Yes, McCarthy has the power to build his staff. Yes, Jones wanted to retain Moore if at all possible. The good news is those two things were in lockstep, because Moore had already caught McCarthy’s eye before the head coaching interview ever took place. So when McCarthy got to Dallas, he was all-in on taking the talented young offensive coordinator under his wing, especially after seeing Moore flip the team’s offense from one of the worst in the league to literally the best in the league in one year flat.
There were growing pains in Moore’s first year that can’t be excused away, but they were also downright expected. Only two years prior to succeeding longtime coordinator and mentor Scott Linehan, Moore was fighting for a role as a backup on the team, and his meteoric rise following retirement as a player was obviously going to lend itself to some hiccups. There are things Moore must learn going forward, and will, which can only be expedited when tethered to an experienced and talented offensive mind like McCarthy.
Moore took some time to decide between remaining with the Cowboys — who he’s been with in some capacity since 2015 — and joining the University of Washington in 2020, but sources confirm to CBS Sports he’s expected to stay put with the expectation he’ll launch his NFL brand into the stratosphere in the next few seasons.
Mike Nolan – Defensive coordinator
With the ushering in of a new era came the end of Rod Marinelli’s time with the Cowboys, having served as defensive coordinator since 2014 after joining the club as defensive line coach the year before. His defense showed great promise in 2018 when joined with the mind of Legion of Boom engineer Kris Richard, but things took a massive step back for the duo in 2019. McCarthy touched down in Dallas not willing to sift through the rubble on the defensive side of the equation, taking a much different approach than the one that led him to join forces with the Joneses to convince Moore to hang around.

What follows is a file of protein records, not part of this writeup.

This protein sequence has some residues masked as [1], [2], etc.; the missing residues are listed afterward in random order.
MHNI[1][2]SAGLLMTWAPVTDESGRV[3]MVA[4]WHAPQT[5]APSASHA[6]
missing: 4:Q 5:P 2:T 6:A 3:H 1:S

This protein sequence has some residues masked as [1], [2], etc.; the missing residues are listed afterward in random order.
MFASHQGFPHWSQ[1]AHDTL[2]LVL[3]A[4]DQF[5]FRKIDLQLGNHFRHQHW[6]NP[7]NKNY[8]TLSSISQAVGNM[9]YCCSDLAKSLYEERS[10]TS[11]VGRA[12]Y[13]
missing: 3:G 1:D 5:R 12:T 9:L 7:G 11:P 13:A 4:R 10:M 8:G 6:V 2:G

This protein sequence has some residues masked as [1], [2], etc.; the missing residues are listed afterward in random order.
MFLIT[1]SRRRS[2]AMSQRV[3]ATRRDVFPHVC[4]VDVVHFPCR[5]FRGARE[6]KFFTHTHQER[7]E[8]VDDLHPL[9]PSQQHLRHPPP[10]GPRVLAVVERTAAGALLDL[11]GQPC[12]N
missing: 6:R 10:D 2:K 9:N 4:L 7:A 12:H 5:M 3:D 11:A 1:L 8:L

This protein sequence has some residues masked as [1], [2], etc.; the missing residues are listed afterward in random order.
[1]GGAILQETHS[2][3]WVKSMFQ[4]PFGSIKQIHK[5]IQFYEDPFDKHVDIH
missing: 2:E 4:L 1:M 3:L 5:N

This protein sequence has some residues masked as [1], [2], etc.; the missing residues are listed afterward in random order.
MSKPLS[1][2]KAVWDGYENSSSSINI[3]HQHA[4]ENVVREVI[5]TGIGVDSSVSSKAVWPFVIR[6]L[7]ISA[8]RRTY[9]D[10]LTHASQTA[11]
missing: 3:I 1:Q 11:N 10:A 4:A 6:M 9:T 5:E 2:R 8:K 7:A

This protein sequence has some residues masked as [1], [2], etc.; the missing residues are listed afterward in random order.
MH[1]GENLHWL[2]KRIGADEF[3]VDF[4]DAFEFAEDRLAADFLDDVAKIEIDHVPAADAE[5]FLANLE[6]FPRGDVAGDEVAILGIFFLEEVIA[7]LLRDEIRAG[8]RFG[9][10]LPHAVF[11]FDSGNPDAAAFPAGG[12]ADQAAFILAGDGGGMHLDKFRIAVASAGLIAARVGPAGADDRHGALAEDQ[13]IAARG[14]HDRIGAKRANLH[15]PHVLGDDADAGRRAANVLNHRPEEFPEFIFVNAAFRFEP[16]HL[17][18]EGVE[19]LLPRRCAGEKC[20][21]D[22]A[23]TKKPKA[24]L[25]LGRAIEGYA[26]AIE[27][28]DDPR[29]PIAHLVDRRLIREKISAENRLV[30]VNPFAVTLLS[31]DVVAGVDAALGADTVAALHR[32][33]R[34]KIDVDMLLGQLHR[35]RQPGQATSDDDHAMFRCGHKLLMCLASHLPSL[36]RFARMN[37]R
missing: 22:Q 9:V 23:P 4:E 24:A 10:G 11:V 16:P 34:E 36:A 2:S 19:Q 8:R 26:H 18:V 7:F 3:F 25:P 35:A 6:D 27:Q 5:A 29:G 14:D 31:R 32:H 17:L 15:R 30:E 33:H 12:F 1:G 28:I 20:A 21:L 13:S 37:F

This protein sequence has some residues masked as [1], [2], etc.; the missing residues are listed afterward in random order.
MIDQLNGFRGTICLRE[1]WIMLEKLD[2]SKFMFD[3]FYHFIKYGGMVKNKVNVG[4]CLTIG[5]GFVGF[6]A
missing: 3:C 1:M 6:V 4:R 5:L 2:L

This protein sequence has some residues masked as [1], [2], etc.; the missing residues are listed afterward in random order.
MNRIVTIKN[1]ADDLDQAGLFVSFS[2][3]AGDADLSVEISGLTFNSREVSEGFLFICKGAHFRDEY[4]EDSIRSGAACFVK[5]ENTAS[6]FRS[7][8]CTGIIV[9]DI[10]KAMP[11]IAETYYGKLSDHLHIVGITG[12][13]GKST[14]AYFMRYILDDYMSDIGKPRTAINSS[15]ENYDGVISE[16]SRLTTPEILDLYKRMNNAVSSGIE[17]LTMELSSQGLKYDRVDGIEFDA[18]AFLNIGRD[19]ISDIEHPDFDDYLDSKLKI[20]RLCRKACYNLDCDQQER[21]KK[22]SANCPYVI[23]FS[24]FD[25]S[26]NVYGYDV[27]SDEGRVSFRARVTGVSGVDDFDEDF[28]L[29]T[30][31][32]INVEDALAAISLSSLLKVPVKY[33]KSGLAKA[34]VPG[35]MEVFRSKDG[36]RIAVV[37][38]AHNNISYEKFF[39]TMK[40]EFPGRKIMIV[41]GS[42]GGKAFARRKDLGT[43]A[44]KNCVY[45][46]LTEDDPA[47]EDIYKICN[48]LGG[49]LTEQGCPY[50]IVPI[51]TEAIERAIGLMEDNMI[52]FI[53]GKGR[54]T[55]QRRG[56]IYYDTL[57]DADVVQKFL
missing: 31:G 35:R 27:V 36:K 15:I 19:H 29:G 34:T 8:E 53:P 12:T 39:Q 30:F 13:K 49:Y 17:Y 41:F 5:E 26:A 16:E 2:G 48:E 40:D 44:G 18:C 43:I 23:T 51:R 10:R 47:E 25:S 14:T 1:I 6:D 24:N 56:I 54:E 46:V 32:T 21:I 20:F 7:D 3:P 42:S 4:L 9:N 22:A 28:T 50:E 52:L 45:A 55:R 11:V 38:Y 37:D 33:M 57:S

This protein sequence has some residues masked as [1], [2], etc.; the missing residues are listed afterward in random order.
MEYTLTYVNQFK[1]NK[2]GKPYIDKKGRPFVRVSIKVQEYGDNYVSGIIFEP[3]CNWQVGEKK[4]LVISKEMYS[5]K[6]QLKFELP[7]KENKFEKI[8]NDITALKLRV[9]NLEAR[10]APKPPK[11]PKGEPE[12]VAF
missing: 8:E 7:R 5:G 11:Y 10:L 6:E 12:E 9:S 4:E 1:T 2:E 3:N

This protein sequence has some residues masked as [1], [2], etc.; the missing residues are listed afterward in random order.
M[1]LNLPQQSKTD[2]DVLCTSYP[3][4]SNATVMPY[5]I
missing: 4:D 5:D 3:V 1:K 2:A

Instead, McCarthy reached out and poached Nolan from the New Orleans Saints, a clear and definitive goodbye to Marinelli and possibly Richard — the latter having yet to garner an interview with McCarthy or the Cowboys. Nolan served as defensive coordinator for four different NFL teams in his pro tenure, and linebackers coach for several others as well as in the collegiate ranks. What that means for a potential bounce-back season on Jaylon Smith and Leighton Vander Esch is to be determined, but the needle is definitely pointing up.
Nolan is a flex coordinator, as in he can run either a 3-4 or a 4-3 scheme and sometimes a hybrid, and with the Cowboys currently running the latter — plugging in Nolan creates no issues. Instead, what it does is give the team a healthy dose of two coaches in Nolan and McCarthy who not only put a premium on the safety position, but also a big-bodied defensive interior lineman; and that’s two things the Cowboys have been allergic to caring about under Garrett and Marinelli.
John Fassel – Special teams
At one point during the season, things were so abysmal with the Cowboys special teams unit that the team was heavily considering parting ways with coordinator Keith O’Quinn, a source confirmed to me in 2019, but they instead opted to simply ride out the wave and hope he could turn things around. He didn’t, so while a separate source tells CBS Sports of O’Quinn’s new expected assignment in the scouting department, McCarthy was busy with yet another NFL poach job — landing a massive upgrade over O’Quinn by convincing John “Bones” Fassel to walk away from the Los Angeles Rams and join the very Cowboys team he suffered a blowout loss to in Week 15.
The Rams announced the move officially on Wednesday, Jan. 8, and with the reverence and respect Garrett himself couldn’t get out of the Cowboys in the final moments of his tenure, but that truly shows just how valuable Fassel was in Los Angeles. Widely known for being one of — if not the — most aggressive and creative special teams coordinator in the NFL, teams never know if there’s a fake coming, or if there isn’t, and that unpredictability fuels the opportunity for big plays in one way or another.
The Cowboys haven’t had a dominant return game or special teams unit in ages, but that’s all about to change in 2020, and the expectation is they’ll go from worst to first in one fell swoop thanks to McCarthy’s decision to snag Fassel — as Rams players mourn the loss.
Jim Tomsula – Defensive line
On paper, McCarthy’s putting together a superteam of assistant and position coaches, but that’ll also come with the aforementioned expectations to get things formed and firing quickly in Big D. Tomsula knows something about getting the job done, his most recent NFL stretch being an impressive one with the rival Washington Redskins. While the team as a whole often failed, the Redskins pass rush was annually one of the most dangerous in the NFL, and McCarthy wants him to rejuvenate the one in North Texas.